Gender and authoritarian regimes : a review

Although the scientific community attests a “renaissance” (Bank 2009) of authoritarianism political science has no focus on the research field of gender and authoritarianism yet. The strengthening of authoritarianism research within political science is mostly located in comparative politics and reg...

Author: Schneider, Silke
Corporate Author: Zentrum für Europäische Geschlechterstudien (ZEUGS) (Editor)
Document types:Working paper
Publication date:2014
Date of publication on miami:22.10.2014
Modification date:09.03.2020
Source:Working Papers / Zentrum für Europäische Geschlechterstudien (ZEUGS), Working Paper No. 6
Edition statement:[Electronic ed.]
Subjects:Authoritarianism; Gender; authoritarian states; Family; suffrage rights; Feminism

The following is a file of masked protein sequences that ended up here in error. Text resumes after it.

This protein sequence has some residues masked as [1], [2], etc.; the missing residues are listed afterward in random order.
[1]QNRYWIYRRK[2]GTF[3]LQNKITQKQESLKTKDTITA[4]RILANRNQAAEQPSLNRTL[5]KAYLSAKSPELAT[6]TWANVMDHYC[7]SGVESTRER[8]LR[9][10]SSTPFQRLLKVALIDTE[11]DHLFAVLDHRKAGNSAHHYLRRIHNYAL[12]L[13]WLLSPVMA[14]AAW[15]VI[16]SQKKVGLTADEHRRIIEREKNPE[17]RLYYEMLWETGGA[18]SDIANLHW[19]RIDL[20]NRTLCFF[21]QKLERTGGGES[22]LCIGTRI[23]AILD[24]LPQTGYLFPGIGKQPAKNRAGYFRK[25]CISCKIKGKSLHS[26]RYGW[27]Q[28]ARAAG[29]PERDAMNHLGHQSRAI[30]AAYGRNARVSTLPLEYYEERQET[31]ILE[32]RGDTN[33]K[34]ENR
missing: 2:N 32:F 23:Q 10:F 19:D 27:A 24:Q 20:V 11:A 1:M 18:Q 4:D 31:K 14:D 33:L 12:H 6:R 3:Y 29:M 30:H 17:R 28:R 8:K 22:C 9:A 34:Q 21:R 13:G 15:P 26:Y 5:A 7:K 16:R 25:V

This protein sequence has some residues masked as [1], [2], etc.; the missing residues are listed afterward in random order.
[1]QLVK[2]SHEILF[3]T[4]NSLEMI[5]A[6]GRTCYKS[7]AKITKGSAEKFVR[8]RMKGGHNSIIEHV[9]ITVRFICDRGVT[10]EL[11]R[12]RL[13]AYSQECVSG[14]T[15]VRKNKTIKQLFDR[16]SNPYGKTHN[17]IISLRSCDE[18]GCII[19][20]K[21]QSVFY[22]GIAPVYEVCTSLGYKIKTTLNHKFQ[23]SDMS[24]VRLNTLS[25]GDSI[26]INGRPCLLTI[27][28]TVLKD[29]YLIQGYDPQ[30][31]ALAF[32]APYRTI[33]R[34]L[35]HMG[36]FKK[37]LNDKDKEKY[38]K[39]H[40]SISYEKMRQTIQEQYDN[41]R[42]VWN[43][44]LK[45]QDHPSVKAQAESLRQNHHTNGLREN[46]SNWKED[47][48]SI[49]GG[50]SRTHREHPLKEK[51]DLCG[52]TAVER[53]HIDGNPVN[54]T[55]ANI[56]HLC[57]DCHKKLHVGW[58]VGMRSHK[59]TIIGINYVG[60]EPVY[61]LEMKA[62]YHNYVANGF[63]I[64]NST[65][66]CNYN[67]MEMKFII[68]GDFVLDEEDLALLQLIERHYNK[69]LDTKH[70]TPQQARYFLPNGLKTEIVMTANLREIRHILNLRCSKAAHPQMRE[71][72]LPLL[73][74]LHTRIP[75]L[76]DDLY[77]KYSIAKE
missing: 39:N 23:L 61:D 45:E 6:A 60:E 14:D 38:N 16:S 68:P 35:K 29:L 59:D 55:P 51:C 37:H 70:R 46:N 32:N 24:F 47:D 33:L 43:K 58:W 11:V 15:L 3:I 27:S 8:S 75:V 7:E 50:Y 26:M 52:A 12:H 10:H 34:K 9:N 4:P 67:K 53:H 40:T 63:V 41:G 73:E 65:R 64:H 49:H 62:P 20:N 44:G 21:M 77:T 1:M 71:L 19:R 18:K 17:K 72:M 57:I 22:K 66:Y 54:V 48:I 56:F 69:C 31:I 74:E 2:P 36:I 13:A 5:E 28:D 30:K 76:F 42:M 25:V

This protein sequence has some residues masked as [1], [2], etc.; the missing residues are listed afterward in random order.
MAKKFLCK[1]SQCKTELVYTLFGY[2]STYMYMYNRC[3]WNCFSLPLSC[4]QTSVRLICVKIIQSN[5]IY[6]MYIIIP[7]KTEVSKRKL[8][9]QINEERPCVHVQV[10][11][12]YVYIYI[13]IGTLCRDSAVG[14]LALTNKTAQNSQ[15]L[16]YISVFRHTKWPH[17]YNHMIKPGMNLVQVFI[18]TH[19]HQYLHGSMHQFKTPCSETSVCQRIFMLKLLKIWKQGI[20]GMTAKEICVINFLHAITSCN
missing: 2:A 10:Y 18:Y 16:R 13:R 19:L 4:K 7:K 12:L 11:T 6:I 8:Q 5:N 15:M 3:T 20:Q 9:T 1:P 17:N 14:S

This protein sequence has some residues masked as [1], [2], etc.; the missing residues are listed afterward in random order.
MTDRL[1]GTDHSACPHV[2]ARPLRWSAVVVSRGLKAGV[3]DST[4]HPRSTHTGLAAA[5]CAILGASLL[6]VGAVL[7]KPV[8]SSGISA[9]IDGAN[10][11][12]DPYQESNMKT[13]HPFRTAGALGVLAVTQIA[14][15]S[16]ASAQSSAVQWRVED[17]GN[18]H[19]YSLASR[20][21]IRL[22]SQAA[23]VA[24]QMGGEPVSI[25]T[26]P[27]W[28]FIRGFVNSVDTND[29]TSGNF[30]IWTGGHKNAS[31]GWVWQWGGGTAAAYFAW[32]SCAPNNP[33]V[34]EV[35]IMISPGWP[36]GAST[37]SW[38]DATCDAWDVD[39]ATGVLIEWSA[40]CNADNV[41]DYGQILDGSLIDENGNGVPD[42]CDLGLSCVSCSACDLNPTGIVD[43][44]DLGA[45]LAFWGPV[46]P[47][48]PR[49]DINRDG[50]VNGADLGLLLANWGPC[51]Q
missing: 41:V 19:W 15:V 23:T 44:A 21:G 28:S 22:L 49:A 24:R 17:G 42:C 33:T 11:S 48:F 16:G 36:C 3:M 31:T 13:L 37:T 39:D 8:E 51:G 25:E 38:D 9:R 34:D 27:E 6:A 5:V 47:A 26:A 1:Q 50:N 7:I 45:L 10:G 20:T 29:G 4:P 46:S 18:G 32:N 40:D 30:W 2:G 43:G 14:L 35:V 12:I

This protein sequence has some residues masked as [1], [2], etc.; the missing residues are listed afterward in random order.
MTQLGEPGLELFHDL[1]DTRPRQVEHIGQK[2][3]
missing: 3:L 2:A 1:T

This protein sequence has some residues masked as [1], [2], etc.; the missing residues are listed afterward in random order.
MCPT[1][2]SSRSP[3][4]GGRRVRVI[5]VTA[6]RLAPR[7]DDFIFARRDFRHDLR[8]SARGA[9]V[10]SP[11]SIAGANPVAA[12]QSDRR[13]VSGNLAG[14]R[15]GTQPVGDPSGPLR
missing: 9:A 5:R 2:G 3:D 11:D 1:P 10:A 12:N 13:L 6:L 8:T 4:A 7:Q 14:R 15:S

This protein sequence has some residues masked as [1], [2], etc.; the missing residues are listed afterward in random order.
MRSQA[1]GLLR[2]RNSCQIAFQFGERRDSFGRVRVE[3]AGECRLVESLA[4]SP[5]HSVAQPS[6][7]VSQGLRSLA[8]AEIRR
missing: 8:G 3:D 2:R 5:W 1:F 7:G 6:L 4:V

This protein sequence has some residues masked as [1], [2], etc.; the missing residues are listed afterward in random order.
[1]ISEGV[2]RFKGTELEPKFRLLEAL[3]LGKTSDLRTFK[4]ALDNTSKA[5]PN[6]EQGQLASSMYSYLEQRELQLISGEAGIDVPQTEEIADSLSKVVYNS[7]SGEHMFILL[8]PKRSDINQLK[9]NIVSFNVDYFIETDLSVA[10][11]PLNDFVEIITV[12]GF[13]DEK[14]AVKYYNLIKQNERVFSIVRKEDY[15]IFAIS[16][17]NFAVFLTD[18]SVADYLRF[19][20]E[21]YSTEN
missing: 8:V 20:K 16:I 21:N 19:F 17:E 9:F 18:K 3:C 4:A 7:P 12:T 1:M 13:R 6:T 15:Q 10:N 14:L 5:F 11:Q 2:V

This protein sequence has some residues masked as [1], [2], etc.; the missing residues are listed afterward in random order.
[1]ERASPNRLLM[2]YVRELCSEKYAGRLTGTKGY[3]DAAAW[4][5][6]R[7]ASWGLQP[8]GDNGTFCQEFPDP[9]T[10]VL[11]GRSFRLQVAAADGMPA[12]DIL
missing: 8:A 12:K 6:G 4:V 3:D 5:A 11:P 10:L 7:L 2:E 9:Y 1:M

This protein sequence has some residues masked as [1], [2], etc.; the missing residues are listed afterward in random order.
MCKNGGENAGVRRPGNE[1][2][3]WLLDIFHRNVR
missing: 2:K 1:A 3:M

DDC Subject:320: Politikwissenschaft
License:InC 1.0
Language:English
Format:PDF document
URN:urn:nbn:de:hbz:6-01379335989
Permalink:http://nbn-resolving.de/urn:nbn:de:hbz:6-01379335989
Digital documents:arbeitspapier_zeugs_2014_6.pdf

Although the scientific community attests a “renaissance” (Bank 2009) of authoritarianism political science has no focus on the research field of gender and authoritarianism yet. The strengthening of authoritarianism research within political science is mostly located in comparative politics and regional studies. But most recent studies on authoritarian regimes do not focus on gender questions explicitly. This review gives a structured overview on recent literature on authoritarianism and gender and focusses on recent theoretical approaches to authoritarianism and authoritarian regimes. Furthermore interesting policies within a gender perspective and how they are looked upon in mainstream and feminist political science and in part recent historical research as well will be described: state formation and gender; political rights, suffrage rights and women’s rights activism; women’s representation; social hierarchies and social processes; family policy, the role of domestic violence and abortion rights as measuring degrees of women’s autonomy and eventually the socio-economic gender orders.